This time last year, I embarked on my dream to climb Mt. Everest to stand on the top of the world. One month into the climb, a tragic avalanche killed 16 Sherpa mountaineering guides in the treacherous Khumbu Icefall section between Base Camp and Camp One. A week later, all the expeditions on the South side of the mountain were terminated and I returned home safe and sound, yet my dreams were unfulfilled.
One would think that a tragic event such as the one I experienced last year would deter or frighten me, but it had just the opposite effect. When I got home, I promised myself that I would return in 2015 to climb Mt. Everest. I resolved to train harder, eat cleaner, and be in the best mental and physical shape of my life.
After all, this climb has a higher purpose for me than my own accomplishments. Summiting Mt. Everest is more than my passion in life; it is my platform to be a voice for those who have none. Being able to share my personal journey as a caretaker for my father, who suffers from Lewy Body Dementia (LBD), is my contribution to making the world a little more compassionate. Additionally, I also hope to represent the billions of animals slaughtered and exploited each year for food and clothing. As an ethical vegan for over 12 years, I want to inspire others to learn about vegan lifestyles.
And so, as I sat down to create a plan for the entire year leading up to my second attempt to summit Everest, I decided to focus on a few key things.
Spend more time climbing mountains.
More than anything, I wanted to be in the best mental shape possible. The only way to do that is by actually climbing and being exposed to the elements of uncertainty. In June 2014, I stood on top of Mt. Elbrus, the highest peak in the continent of Europe. We climbed Mt. Elbrus from the more difficult and technical north side, facing seriously cold and inclement weather on the summit day, which made for great mental training.
Upon my return, I spent significant time trekking and climbing in the local mountains near Mumbai. For the next three months, I spent two days each week in the mountains, using this time to fine tune my technical skills and put the necessary mountain mileage on my legs.
In October 2014, I successfully summited Mt. Manaslu, the eighth highest mountain in the world. The experience I gained on Manaslu was invaluable. I now understand what it takes physically and mentally to climb an 8000 meter mountain. I feel I'm truly ready to climb Everest.
Train harder and train smarter.
After my good friend and fitness coach moved to China, my physical fitness regime went a bit awry. In response, I decided to utilize services of an online coach from a company called GOQii. I was able to collaborate with individuals at GOQii to bring structure and a holistic approach towards my fitness plan.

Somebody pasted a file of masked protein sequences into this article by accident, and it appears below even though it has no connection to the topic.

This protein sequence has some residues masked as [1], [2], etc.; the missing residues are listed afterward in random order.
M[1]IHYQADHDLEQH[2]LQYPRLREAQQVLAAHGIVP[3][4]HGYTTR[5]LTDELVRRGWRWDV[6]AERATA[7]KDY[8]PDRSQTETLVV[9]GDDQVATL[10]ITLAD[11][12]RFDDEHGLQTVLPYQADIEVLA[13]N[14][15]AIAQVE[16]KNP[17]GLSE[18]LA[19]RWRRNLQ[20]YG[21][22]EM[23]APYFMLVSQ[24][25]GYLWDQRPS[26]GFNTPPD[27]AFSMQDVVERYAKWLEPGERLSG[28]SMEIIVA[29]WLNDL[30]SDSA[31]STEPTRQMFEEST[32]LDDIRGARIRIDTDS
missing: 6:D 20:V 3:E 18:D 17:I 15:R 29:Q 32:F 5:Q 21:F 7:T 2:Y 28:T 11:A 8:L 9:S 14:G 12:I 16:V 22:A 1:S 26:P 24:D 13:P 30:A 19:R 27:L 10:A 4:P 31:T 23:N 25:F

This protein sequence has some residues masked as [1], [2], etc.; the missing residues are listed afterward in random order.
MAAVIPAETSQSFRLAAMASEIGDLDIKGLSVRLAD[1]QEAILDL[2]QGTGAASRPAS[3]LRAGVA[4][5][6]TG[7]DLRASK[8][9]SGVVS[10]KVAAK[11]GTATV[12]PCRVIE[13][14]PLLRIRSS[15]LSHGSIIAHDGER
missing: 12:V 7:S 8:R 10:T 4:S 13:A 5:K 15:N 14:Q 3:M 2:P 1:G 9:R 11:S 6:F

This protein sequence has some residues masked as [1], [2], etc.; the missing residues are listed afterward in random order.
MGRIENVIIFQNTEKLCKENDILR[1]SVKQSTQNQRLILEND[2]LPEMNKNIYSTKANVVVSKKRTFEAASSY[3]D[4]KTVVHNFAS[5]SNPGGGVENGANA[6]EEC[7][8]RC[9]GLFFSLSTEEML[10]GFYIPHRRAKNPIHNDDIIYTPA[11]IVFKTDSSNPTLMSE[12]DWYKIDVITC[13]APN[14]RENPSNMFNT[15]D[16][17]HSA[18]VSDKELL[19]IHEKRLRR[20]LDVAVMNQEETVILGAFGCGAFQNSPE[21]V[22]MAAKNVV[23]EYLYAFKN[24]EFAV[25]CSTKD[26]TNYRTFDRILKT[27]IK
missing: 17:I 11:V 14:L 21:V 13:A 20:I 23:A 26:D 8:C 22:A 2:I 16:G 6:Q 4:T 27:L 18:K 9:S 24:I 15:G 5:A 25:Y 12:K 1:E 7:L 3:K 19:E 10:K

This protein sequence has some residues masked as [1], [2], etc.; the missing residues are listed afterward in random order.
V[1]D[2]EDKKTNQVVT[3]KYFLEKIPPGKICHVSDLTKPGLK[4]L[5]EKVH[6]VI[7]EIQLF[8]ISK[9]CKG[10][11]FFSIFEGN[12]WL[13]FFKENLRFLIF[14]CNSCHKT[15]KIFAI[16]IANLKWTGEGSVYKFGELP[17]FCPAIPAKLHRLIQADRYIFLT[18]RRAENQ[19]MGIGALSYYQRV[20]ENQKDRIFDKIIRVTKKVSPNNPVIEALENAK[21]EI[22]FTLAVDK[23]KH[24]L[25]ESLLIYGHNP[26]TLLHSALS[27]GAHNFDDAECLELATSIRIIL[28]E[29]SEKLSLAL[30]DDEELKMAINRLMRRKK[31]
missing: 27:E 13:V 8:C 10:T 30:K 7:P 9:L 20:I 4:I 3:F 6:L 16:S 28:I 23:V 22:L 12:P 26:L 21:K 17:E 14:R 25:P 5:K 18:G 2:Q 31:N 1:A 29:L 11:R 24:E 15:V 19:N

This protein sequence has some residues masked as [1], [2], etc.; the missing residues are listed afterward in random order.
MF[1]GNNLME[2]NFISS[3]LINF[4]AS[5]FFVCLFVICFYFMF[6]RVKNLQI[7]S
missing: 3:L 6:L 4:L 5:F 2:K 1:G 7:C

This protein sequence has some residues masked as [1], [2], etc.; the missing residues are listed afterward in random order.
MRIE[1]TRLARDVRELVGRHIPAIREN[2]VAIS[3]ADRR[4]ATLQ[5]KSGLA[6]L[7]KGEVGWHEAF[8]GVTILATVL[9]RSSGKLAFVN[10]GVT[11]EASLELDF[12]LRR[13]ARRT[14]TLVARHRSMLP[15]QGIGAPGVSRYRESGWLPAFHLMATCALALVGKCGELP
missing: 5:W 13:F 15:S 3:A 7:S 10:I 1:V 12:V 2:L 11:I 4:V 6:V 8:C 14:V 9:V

My training regimen consists of working out six times a week, mainly involving building cardiovascular endurance through activities such as hiking and climbing stairs, in addition to strength training and HIIT (high intensity interval training). Regularly pushing myself beyond limits physically is also an effective way to train mentally.
Eat cleaner, and fuel better.
In addition to bringing structure to my training, I had to continue eating a vegan diet rich in whole foods to help me recover faster, while fueling and hydrating myself better to support my excruciating workouts. I opted to use the RRUNN hydration system because it's an all natural, vegan endurance drink which comes in three formulations -- Pre, During, and Post -- each scientifically calibrated to give the necessary carbohydrates, electrolytes, endurance, and recovery supplementation needed to address physical, mental, and physiological demands at every stage of an endurance activity. I have been able to take my workouts to a completely different level due to this change, and I have also noticed a significant improvement in my mountain performance.
I'm now just a couple of weeks away from the start of my second Everest expedition. My friends think I'm obsessed and my family and relatives think I'm insane. My wife thinks I've been cheating on her...with Everest. How do I feel? I feel ready and confident. If weather and terrain conditions hold up well, I have a feeling that Chomolungma, "the mountain mother goddess," will allow safe passage and let me spend a few moments on her summit; a day for which I have been waiting patiently.
I'm looking forward to experiencing the view from the top and reporting back here!
Follow my journey to Everest at http://fuel.callfire.com